Recording of the Week,
Bobo Stenson Trio, 'Sphere'
For the best part of five decades, Swedish pianist Bobo Stenson has led his eponymous trio in many forms, his relationship with ECM Records and label boss Manfred Eicher stretching all the way back to 1971 with his debut album Underwear, recorded with the rhythm section of bassist Arild Andersen and drummer Jon Christensen. It’s this long-standing trio with which Stenson’s name is often synonymous, and it’s with the current iteration – featuring bassist Anders Jormin and drummer Jon Fält since 2008’s Cantando – that his new album Sphere, is captured.
An active musician since the 1960s, by the 1970s Stenson entered a fairly prolific period in his career, and although he only released one album of his own – the aforementioned Underwear – by the early ‘80s he began recording his own music more regularly (albeit ‘regularly’ for Stenson is about once every 6-7 years). Earlier releases in Stenson’s career include a short string of albums with saxophonist Jan Garbarek – including the excellent Witchi-Tai-To – as well as with the Swedish jazz band Rena Rama, while by the 1990s you could find him on the bandstand with Charles Lloyd and Tomasz Stańko, and he was also a close collaborator of Don Cherry during the trumpeter’s tenure in Scandinavia.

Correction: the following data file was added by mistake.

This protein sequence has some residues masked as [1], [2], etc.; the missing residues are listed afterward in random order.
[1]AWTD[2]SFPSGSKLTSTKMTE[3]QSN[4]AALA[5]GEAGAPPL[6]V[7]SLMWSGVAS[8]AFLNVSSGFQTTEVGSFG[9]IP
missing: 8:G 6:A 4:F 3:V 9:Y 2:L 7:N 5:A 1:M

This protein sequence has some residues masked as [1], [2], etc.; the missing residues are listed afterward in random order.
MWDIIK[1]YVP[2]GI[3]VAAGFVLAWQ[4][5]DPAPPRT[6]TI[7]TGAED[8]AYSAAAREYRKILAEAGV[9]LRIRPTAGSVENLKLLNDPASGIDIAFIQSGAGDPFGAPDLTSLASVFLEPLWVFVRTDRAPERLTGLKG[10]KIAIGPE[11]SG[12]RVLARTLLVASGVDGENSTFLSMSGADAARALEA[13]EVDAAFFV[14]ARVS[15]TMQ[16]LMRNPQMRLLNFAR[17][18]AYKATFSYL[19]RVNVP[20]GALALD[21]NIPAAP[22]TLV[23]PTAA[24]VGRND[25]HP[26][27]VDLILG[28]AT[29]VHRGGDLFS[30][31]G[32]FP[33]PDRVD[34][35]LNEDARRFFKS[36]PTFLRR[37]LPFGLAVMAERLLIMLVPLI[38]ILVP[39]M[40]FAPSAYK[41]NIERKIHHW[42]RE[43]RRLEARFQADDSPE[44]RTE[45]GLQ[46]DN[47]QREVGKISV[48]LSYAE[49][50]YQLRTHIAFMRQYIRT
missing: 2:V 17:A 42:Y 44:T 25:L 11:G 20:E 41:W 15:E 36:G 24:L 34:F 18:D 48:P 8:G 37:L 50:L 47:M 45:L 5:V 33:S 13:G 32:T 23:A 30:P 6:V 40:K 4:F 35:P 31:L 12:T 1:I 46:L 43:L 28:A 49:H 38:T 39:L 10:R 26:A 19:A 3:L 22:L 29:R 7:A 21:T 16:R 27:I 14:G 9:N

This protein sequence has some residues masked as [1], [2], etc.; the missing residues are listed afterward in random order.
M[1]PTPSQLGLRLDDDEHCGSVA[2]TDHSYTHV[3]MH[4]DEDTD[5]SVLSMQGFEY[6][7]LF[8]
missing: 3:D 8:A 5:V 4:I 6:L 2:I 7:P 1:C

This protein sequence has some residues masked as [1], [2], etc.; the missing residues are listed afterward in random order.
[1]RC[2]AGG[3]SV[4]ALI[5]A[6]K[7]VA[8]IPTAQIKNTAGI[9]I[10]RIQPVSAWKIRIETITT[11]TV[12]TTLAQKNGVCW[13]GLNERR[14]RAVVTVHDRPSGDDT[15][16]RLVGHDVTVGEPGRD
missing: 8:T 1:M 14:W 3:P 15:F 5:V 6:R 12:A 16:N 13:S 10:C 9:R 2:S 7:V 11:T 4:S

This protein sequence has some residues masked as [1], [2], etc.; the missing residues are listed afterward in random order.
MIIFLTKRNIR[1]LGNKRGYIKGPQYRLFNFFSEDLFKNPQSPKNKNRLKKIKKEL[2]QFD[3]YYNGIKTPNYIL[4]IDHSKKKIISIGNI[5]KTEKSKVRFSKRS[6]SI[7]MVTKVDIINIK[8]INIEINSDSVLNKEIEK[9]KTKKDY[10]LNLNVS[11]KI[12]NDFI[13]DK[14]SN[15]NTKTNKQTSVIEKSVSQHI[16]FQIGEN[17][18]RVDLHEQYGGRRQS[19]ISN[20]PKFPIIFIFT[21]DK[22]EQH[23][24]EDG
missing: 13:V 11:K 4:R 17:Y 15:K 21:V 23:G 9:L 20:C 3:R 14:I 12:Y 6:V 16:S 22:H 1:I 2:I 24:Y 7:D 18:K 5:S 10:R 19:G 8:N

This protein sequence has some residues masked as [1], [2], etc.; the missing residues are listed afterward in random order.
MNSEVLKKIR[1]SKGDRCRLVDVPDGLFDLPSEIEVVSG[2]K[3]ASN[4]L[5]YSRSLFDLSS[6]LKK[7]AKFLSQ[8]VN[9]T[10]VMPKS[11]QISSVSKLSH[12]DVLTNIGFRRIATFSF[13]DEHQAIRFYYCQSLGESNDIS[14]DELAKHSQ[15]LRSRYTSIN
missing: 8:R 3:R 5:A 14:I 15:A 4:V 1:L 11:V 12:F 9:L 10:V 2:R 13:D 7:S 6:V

The originals are few and far between on this one, save for two by Jormin – ‘Kingdom of Coldness’ and ‘Unquestioned Answer’, the latter of which serves as a tribute to the composer Charles Ives. The rest of the pieces, interestingly, are interpretations of various Scandinavian composers in a fittingly ‘Nordic tone’ style. While Stenson et al. keep things within this tradition of quiet, sparse ECM piano trios, things get a little more spirited at points with tunes like ‘Ky and Beautiful Madame Ky’ with its challenging rhythmic pulse – Fält mostly steers clear of the kick pedal on this record but provides some beat-based intrigue regardless – while the loose interpretation of Sibelius’ ‘Valsette op. 40/1’ rises to a steady climax that tests the dynamic limits of the trio.
Bobo remarks that as a trio “We don't have a way of playing 'ready-made'. Things crystallise in the moment and we adjust to that”; Sphere has that down to a T, and despite the airy nature of Stenson and co.’s interpretations the trio are surprisingly locked-in, the listener never lost. Like many of these ECM piano trio albums, Sphere merits patience and close listening, rewarding mindful listeners.